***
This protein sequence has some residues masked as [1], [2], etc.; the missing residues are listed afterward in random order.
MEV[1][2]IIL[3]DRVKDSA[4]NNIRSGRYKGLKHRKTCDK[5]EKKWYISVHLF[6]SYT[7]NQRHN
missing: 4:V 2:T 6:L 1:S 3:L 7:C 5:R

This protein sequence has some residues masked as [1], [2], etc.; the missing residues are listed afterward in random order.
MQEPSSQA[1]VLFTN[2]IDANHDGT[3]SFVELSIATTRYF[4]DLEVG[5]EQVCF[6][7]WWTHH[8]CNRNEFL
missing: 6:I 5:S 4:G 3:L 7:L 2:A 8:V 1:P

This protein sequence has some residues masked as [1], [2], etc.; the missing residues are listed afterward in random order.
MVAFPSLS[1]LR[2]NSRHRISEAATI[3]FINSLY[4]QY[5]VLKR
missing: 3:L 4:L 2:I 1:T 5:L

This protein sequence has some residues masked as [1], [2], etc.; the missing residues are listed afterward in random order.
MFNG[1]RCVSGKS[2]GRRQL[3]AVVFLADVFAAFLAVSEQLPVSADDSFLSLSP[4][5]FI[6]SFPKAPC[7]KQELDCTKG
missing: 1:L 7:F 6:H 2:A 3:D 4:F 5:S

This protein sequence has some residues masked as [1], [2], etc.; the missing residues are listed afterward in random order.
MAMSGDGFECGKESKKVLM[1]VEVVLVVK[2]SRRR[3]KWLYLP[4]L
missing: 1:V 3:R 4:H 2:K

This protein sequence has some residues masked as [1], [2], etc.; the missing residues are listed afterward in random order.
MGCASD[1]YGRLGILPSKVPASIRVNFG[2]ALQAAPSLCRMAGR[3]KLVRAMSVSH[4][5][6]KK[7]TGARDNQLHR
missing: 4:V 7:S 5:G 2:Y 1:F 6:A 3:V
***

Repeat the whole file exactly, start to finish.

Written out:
This protein sequence has some residues masked as [1], [2], etc.; the missing residues are listed afterward in random order.
MEV[1][2]IIL[3]DRVKDSA[4]NNIRSGRYKGLKHRKTCDK[5]EKKWYISVHLF[6]SYT[7]NQRHN
missing: 4:V 2:T 6:L 1:S 3:L 7:C 5:R

This protein sequence has some residues masked as [1], [2], etc.; the missing residues are listed afterward in random order.
MQEPSSQA[1]VLFTN[2]IDANHDGT[3]SFVELSIATTRYF[4]DLEVG[5]EQVCF[6][7]WWTHH[8]CNRNEFL
missing: 6:I 5:S 4:G 3:L 7:L 2:A 8:V 1:P

This protein sequence has some residues masked as [1], [2], etc.; the missing residues are listed afterward in random order.
MVAFPSLS[1]LR[2]NSRHRISEAATI[3]FINSLY[4]QY[5]VLKR
missing: 3:L 4:L 2:I 1:T 5:L

This protein sequence has some residues masked as [1], [2], etc.; the missing residues are listed afterward in random order.
MFNG[1]RCVSGKS[2]GRRQL[3]AVVFLADVFAAFLAVSEQLPVSADDSFLSLSP[4][5]FI[6]SFPKAPC[7]KQELDCTKG
missing: 1:L 7:F 6:H 2:A 3:D 4:F 5:S

This protein sequence has some residues masked as [1], [2], etc.; the missing residues are listed afterward in random order.
MAMSGDGFECGKESKKVLM[1]VEVVLVVK[2]SRRR[3]KWLYLP[4]L
missing: 1:V 3:R 4:H 2:K

This protein sequence has some residues masked as [1], [2], etc.; the missing residues are listed afterward in random order.
MGCASD[1]YGRLGILPSKVPASIRVNFG[2]ALQAAPSLCRMAGR[3]KLVRAMSVSH[4][5][6]KK[7]TGARDNQLHR
missing: 4:V 7:S 5:G 2:Y 1:F 6:A 3:V